3. The innocent, helpless, scared, hungry and tired migrant workers have been treated worse than animals. Many states have treated them as if they were illegal intruders from some foreign country. This highlights that our economic and governance model may still be colonial in nature.
4. A significant number of migrants on roads we spoke to confided in us that they were planning to return home since past few years, but were not able to muster enough courage. They believe that with so many government schemes operative, two square meals with dignity & freedom is not a problem in villages. They find it better than living in urban slums like insects.
5. After speaking with over 900 migrant workers on road, we can say with some confidence that:
(i) A large number of migrant workers returning home may not easily go back to their previous place of work. Many of them may in fact never leave their homes for work. There could be at least the following five consequences of this trend:
(a) Businesses, especially construction and textile, may be forced to invest more in technology and automation. Household relying on domestic worker may also be forced to invest in home automation for household chores.
(b) Many labor intensive businesses like textile may have to either relocate their manufacturing units in the areas where adequate number of local labor is available.
(c) The pressure on civic infrastructure in large cities and railways may ease. The multibillion rupees remittance industry may be a key loser.
(d) The home states of these workers may be incentivized/forced to invest in industrial infrastructure and seek private investments to create ample employment opportunities close to home. This may be a big fillip to the “self reliant” India mission. Agro processing is one industry that may see exponential investment and growth.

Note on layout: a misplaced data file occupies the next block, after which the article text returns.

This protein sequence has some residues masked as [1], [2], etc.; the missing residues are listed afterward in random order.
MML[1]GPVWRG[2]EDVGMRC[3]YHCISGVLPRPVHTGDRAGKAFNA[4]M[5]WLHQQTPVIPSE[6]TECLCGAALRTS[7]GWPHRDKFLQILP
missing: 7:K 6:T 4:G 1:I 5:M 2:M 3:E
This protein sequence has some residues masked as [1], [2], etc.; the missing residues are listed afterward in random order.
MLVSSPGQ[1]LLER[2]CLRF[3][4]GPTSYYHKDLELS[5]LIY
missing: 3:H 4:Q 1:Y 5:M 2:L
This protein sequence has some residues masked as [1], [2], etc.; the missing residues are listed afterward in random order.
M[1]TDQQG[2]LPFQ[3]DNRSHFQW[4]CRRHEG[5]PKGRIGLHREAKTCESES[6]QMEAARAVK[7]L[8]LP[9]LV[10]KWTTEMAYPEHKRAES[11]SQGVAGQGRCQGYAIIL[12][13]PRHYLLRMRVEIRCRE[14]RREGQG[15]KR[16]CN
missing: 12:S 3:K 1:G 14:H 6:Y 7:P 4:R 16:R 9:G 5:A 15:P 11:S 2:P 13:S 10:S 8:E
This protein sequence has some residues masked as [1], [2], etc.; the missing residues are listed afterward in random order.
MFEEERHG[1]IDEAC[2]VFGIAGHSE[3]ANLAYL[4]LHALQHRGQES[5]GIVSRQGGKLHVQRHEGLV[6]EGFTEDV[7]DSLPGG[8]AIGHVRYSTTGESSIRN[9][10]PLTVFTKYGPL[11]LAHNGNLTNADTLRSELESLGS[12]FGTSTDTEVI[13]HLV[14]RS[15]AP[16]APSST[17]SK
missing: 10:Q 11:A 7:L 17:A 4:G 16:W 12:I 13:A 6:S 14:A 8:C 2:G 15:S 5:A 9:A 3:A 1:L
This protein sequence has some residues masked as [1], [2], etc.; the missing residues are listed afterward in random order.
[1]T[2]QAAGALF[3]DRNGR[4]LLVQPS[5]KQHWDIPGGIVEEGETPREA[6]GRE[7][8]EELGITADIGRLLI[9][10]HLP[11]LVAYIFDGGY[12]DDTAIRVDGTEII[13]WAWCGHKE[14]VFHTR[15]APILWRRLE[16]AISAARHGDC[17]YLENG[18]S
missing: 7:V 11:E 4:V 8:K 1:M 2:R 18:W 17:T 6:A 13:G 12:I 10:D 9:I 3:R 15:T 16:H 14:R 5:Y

(e) The regional imbalances in India may gradually bridge, if the home states seize this opportunity and develop a good industrial infrastructure.
(ii) The Agony, sense of Betrayal, Confusion and Disillusionment (ABCD) is ideally a fertile ground for emergence of communist movements. Given the democratic communist parties in India are totally marginalized, the fear is that the violent Naxal movement may spread out of the forests of central India. A strong strategic initiative to prevent such eventuality must be taken immediately. The forthcoming election in Bihar may display some reflections of this fear. Watch out for that closely.
(iii) The expectation from, and reliance on, the government’s cash, food and fuel provisions shall rise materially, especially in the rural and semi urban areas. The fiscal pressures may remain elevated for many years to come.
(iv) The pressure on civic and social infrastructure of villages and semi rural (or semi urban) areas shall rise significantly. Administration need to gear up for this well in advance, otherwise we may have garbage, filth, and disease everywhere.
(v) The migrant workers returning home after spending many years in large cities are carrying an entirely different culture with them. On the positive side we may see improvement in religious and superstitious practices. However, on the other side, we may see many indulgences creeping in the simple village life style.